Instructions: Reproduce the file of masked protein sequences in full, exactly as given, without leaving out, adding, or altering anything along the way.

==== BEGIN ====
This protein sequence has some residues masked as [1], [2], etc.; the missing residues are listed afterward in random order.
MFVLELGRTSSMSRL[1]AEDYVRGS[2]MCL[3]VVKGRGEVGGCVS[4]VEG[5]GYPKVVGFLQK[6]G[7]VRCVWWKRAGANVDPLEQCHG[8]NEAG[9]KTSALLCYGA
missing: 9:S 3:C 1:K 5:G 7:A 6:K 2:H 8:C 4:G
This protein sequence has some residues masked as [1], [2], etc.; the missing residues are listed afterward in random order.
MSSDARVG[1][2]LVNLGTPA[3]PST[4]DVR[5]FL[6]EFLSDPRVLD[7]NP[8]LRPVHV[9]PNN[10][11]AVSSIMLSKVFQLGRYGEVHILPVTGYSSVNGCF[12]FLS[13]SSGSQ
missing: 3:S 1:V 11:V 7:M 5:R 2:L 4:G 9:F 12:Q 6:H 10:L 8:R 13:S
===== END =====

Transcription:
This protein sequence has some residues masked as [1], [2], etc.; the missing residues are listed afterward in random order.
MFVLELGRTSSMSRL[1]AEDYVRGS[2]MCL[3]VVKGRGEVGGCVS[4]VEG[5]GYPKVVGFLQK[6]G[7]VRCVWWKRAGANVDPLEQCHG[8]NEAG[9]KTSALLCYGA
missing: 9:S 3:C 1:K 5:G 7:A 6:K 2:H 8:C 4:G
This protein sequence has some residues masked as [1], [2], etc.; the missing residues are listed afterward in random order.
MSSDARVG[1][2]LVNLGTPA[3]PST[4]DVR[5]FL[6]EFLSDPRVLD[7]NP[8]LRPVHV[9]PNN[10][11]AVSSIMLSKVFQLGRYGEVHILPVTGYSSVNGCF[12]FLS[13]SSGSQ
missing: 3:S 1:V 11:V 7:M 5:R 2:L 4:G 9:F 12:Q 6:H 10:L 8:R 13:S